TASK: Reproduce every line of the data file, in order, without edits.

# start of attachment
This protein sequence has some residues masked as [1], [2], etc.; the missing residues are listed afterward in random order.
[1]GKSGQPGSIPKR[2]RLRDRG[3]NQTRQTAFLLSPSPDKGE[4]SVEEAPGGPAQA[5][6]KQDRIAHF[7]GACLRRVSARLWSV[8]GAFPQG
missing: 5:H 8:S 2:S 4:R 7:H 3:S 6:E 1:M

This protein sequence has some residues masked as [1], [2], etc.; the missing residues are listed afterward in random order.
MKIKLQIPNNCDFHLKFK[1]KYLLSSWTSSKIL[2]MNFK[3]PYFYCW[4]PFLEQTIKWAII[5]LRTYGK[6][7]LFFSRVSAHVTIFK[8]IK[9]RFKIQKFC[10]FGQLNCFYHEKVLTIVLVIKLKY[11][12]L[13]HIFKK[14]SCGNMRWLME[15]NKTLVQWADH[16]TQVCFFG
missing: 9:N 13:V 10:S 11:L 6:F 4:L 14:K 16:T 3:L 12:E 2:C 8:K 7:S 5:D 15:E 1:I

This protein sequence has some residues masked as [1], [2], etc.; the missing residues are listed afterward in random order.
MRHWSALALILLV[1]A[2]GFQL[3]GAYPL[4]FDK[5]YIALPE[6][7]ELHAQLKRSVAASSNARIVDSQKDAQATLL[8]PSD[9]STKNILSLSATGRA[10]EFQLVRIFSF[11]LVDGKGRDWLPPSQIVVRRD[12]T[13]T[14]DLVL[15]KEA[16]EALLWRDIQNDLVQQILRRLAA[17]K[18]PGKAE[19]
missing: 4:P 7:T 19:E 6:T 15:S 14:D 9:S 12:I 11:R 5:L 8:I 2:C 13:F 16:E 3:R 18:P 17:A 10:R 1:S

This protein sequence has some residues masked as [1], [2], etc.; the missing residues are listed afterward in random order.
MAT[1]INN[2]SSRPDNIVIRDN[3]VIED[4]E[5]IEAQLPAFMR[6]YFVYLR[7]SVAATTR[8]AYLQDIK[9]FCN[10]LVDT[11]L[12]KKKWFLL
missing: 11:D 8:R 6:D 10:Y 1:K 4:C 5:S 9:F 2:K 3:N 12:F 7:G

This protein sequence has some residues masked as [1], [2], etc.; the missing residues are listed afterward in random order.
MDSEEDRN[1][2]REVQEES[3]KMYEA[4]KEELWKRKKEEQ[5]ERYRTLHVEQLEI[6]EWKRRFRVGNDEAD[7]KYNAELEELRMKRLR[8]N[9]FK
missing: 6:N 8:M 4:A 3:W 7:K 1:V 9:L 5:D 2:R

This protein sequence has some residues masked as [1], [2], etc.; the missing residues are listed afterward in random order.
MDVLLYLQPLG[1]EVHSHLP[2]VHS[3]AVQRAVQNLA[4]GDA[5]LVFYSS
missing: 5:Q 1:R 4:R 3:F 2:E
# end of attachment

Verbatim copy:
This protein sequence has some residues masked as [1], [2], etc.; the missing residues are listed afterward in random order.
[1]GKSGQPGSIPKR[2]RLRDRG[3]NQTRQTAFLLSPSPDKGE[4]SVEEAPGGPAQA[5][6]KQDRIAHF[7]GACLRRVSARLWSV[8]GAFPQG
missing: 5:H 8:S 2:S 4:R 7:H 3:S 6:E 1:M

This protein sequence has some residues masked as [1], [2], etc.; the missing residues are listed afterward in random order.
MKIKLQIPNNCDFHLKFK[1]KYLLSSWTSSKIL[2]MNFK[3]PYFYCW[4]PFLEQTIKWAII[5]LRTYGK[6][7]LFFSRVSAHVTIFK[8]IK[9]RFKIQKFC[10]FGQLNCFYHEKVLTIVLVIKLKY[11][12]L[13]HIFKK[14]SCGNMRWLME[15]NKTLVQWADH[16]TQVCFFG
missing: 9:N 13:V 10:S 11:L 6:F 4:L 14:K 16:T 3:L 12:E 2:C 8:K 7:S 5:D 15:E 1:I

This protein sequence has some residues masked as [1], [2], etc.; the missing residues are listed afterward in random order.
MRHWSALALILLV[1]A[2]GFQL[3]GAYPL[4]FDK[5]YIALPE[6][7]ELHAQLKRSVAASSNARIVDSQKDAQATLL[8]PSD[9]STKNILSLSATGRA[10]EFQLVRIFSF[11]LVDGKGRDWLPPSQIVVRRD[12]T[13]T[14]DLVL[15]KEA[16]EALLWRDIQNDLVQQILRRLAA[17]K[18]PGKAE[19]
missing: 4:P 7:T 19:E 6:T 15:S 14:D 9:S 12:I 11:R 5:L 8:I 2:C 13:F 16:E 3:R 18:P 17:A 10:R 1:S

This protein sequence has some residues masked as [1], [2], etc.; the missing residues are listed afterward in random order.
MAT[1]INN[2]SSRPDNIVIRDN[3]VIED[4]E[5]IEAQLPAFMR[6]YFVYLR[7]SVAATTR[8]AYLQDIK[9]FCN[10]LVDT[11]L[12]KKKWFLL
missing: 11:D 8:R 6:D 10:Y 1:K 4:C 5:S 9:F 2:K 3:N 12:F 7:G

This protein sequence has some residues masked as [1], [2], etc.; the missing residues are listed afterward in random order.
MDSEEDRN[1][2]REVQEES[3]KMYEA[4]KEELWKRKKEEQ[5]ERYRTLHVEQLEI[6]EWKRRFRVGNDEAD[7]KYNAELEELRMKRLR[8]N[9]FK
missing: 6:N 8:M 4:A 3:W 7:K 1:V 9:L 5:D 2:R

This protein sequence has some residues masked as [1], [2], etc.; the missing residues are listed afterward in random order.
MDVLLYLQPLG[1]EVHSHLP[2]VHS[3]AVQRAVQNLA[4]GDA[5]LVFYSS
missing: 5:Q 1:R 4:R 3:F 2:E